June 7, 2023

Office Closure Update

Due to issues with our lease, we need to close the office sooner than we originally announced.

The last day the office will be open is Saturday, August 29.  After that date, clients wishing to continue with Erik Young will only be able to do so through online video sessions or phone sessions.

Once again, we thank you all for your support and understanding at this time.


Erik Young, M.Ed., LPC

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Office Closure

Ten years ago, I started Erik Young Counseling.  I was looking for a way to better use my skills and knowledge to help families and people with special needs.  What started out as a part time endeavor has blossomed over the years into a wonderful group practice.  During this time, I’ve been honored with the opportunity to work with and learn from so many people.  It’s been a dream come true.

Unfortunately, all good things must come to an end as they say.  Due to circumstances beyond my control I have to close the physical practice.  I’ve given this much thought and I do not do this lightly.  This will be occurring on or about Saturday, September 19.  We will be closing our doors.

Over the next few months, my team and I will work to help everyone transition as easily as possible.

  • For those of you who wish to continue their work, we will help get you connected with new therapists.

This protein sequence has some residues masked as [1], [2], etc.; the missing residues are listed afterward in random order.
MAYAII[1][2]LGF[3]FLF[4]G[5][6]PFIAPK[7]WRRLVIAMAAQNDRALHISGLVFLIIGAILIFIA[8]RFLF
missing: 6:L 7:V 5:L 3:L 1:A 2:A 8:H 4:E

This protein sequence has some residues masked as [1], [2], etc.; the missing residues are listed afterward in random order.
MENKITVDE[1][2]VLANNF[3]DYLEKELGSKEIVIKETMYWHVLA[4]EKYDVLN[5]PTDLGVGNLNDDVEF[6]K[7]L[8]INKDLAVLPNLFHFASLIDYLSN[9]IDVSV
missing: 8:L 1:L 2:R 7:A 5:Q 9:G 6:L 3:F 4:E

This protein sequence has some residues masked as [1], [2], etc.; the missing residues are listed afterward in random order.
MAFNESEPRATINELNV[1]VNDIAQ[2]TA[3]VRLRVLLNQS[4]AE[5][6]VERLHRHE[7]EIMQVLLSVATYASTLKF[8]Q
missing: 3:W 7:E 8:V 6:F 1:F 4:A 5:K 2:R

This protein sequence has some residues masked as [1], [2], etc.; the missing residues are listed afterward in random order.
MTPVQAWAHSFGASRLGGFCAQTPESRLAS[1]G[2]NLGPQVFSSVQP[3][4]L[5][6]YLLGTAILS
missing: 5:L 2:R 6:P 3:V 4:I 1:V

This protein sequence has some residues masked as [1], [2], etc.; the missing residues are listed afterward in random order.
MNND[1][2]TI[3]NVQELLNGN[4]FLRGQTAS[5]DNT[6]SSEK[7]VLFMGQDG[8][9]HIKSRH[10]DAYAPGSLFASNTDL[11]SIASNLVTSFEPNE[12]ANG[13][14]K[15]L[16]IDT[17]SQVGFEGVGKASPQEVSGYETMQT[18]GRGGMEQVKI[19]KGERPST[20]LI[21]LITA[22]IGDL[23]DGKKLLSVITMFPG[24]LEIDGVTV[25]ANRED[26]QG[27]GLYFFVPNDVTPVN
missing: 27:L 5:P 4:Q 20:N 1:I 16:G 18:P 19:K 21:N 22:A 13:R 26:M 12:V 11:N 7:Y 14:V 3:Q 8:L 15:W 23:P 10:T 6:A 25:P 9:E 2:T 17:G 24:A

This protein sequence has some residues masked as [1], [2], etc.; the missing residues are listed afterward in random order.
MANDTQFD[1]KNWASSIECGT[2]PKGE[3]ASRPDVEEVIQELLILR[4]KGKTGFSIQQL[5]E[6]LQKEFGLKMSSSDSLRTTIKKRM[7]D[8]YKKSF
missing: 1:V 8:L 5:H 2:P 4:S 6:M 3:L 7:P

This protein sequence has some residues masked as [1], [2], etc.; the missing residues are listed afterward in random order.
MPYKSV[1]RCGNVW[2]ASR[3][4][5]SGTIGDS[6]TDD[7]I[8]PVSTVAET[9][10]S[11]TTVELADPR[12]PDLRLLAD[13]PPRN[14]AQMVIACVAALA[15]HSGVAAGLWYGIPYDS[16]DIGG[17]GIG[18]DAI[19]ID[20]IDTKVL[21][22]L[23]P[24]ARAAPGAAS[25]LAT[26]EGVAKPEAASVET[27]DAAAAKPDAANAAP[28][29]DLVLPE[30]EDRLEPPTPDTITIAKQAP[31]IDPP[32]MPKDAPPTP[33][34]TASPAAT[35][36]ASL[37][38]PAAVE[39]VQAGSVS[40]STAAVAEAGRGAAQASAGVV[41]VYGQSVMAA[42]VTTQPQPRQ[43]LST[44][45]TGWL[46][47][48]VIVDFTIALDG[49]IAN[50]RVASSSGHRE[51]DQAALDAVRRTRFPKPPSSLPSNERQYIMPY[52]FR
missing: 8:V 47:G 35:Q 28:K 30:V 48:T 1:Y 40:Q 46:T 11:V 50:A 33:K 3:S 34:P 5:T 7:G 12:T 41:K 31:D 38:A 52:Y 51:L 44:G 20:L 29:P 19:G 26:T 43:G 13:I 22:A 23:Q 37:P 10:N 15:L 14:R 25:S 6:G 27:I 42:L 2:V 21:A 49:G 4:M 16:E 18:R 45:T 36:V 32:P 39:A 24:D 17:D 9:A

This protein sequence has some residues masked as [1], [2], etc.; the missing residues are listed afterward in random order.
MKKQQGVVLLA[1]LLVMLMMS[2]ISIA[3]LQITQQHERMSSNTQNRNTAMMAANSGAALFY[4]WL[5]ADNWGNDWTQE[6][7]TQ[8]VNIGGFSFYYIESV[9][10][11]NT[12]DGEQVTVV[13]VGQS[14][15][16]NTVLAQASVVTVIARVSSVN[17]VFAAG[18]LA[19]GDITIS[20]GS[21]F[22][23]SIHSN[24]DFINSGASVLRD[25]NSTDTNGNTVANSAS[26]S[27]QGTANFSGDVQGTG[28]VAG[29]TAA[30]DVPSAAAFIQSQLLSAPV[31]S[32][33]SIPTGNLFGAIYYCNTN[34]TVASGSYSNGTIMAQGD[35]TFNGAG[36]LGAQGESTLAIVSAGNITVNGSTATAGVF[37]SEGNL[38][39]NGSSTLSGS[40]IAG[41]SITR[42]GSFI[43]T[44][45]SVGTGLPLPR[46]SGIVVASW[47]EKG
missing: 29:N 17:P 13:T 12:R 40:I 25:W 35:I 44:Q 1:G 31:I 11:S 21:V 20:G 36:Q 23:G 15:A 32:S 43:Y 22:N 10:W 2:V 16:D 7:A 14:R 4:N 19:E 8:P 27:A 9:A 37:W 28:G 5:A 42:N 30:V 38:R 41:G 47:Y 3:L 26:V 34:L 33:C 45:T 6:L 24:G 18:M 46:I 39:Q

• We will assist those of you who wish to discontinue therapy in doing so in a healthy and practical manner.
  • After September 19, Erik will provide video and phones sessions to those who wish to continue therapy with him.
  • We will maintain your records for 7 years in accordance with ethical and legal guidelines. You can gain access to those records by emailing erik@erikyoungcounseling.com

I expect that many of you will have questions and concerns.  I will do my best to address them as they come up.  As always, you may call, text or email.

I want to thank all of you for trusting in us and allowing us to share in your and your families’ journey.  It’s been a true honor.



Erik Young, M.Ed., LPC

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We are reopening the office as of 5/11/2020

After consulting with the Chester County Health Department, we will be resuming office visits on a limited basis starting Monday May 11.


We will be using the following safety precautions:

  • You will be asked to wear a mask while in the office. NO sessions will occur without wearing a mask. Our staff will also be wearing masks.
  • Don’t bring visitors. Only the identified client (and a parent or guardian if they are a minor) will be allowed in the office.